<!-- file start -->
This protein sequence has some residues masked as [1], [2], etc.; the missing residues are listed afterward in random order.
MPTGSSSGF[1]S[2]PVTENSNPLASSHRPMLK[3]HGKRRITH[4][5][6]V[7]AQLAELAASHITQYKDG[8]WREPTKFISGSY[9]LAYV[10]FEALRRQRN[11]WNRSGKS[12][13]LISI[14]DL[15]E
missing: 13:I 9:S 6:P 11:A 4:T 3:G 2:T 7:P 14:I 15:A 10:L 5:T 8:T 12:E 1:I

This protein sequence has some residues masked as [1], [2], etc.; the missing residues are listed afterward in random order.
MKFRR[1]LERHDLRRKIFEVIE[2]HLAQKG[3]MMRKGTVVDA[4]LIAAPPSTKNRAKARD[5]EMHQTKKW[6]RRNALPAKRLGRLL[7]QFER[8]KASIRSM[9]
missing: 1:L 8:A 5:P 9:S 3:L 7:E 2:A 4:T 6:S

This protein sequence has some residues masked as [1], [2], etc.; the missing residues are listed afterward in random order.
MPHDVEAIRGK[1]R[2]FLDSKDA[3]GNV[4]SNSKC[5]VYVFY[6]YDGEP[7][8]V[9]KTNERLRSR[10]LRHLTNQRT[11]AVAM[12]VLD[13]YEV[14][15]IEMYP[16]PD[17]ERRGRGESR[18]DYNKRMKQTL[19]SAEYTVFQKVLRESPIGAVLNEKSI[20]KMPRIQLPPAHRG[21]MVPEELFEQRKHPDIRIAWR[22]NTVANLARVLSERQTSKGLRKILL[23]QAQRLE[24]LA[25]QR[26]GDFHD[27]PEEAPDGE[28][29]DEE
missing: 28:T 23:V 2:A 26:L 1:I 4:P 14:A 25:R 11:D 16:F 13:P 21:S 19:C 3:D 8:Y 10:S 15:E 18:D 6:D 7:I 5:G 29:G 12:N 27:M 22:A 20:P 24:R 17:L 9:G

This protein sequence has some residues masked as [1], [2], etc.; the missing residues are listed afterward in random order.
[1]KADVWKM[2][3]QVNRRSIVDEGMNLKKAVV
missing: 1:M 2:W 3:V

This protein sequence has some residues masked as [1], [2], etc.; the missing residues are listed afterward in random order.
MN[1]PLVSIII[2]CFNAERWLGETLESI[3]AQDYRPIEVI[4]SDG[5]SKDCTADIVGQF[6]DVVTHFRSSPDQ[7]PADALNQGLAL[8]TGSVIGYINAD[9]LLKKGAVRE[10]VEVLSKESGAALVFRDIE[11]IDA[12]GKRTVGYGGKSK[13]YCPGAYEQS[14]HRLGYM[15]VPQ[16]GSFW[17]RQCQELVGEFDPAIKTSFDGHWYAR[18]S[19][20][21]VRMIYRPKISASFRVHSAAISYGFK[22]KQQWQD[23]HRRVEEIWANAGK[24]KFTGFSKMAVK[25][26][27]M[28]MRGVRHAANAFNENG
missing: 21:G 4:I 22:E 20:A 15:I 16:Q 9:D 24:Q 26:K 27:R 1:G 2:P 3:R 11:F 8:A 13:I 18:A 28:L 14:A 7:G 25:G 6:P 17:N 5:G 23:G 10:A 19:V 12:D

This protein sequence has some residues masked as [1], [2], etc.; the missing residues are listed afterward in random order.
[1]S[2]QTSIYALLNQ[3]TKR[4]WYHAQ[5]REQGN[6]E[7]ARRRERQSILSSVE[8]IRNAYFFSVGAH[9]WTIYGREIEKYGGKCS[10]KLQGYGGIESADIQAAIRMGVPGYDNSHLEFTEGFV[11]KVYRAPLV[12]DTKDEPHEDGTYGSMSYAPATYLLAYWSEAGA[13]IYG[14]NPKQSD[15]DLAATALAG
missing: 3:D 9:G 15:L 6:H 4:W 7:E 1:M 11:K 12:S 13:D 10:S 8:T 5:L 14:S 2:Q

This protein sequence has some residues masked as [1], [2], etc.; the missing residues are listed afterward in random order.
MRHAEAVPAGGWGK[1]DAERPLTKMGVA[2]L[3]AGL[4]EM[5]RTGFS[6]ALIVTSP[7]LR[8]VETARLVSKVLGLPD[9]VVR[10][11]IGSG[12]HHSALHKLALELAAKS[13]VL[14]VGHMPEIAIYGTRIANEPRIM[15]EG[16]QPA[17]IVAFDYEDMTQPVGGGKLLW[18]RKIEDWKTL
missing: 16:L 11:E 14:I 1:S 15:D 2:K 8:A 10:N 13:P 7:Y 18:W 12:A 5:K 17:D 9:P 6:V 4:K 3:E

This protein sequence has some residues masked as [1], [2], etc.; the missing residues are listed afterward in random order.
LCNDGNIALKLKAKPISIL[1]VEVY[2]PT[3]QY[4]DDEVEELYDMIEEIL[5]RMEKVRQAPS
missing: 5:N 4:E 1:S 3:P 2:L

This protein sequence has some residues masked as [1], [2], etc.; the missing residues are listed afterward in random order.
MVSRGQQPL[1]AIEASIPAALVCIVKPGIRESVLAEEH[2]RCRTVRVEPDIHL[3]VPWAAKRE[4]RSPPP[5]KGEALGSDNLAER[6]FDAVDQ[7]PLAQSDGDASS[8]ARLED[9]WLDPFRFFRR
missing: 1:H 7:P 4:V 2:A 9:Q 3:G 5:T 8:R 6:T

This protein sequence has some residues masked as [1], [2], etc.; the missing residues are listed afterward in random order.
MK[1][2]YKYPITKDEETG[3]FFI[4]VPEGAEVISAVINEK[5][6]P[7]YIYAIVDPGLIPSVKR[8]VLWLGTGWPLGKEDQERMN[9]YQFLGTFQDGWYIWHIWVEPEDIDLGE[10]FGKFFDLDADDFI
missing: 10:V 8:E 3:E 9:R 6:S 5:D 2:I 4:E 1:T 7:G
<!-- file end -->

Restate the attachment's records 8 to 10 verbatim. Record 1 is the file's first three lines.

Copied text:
This protein sequence has some residues masked as [1], [2], etc.; the missing residues are listed afterward in random order.
LCNDGNIALKLKAKPISIL[1]VEVY[2]PT[3]QY[4]DDEVEELYDMIEEIL[5]RMEKVRQAPS
missing: 5:N 4:E 1:S 3:P 2:L

This protein sequence has some residues masked as [1], [2], etc.; the missing residues are listed afterward in random order.
MVSRGQQPL[1]AIEASIPAALVCIVKPGIRESVLAEEH[2]RCRTVRVEPDIHL[3]VPWAAKRE[4]RSPPP[5]KGEALGSDNLAER[6]FDAVDQ[7]PLAQSDGDASS[8]ARLED[9]WLDPFRFFRR
missing: 1:H 7:P 4:V 2:A 9:Q 3:G 5:T 8:R 6:T

This protein sequence has some residues masked as [1], [2], etc.; the missing residues are listed afterward in random order.
MK[1][2]YKYPITKDEETG[3]FFI[4]VPEGAEVISAVINEK[5][6]P[7]YIYAIVDPGLIPSVKR[8]VLWLGTGWPLGKEDQERMN[9]YQFLGTFQDGWYIWHIWVEPEDIDLGE[10]FGKFFDLDADDFI
missing: 10:V 8:E 3:E 9:R 6:S 5:D 2:I 4:E 1:T 7:G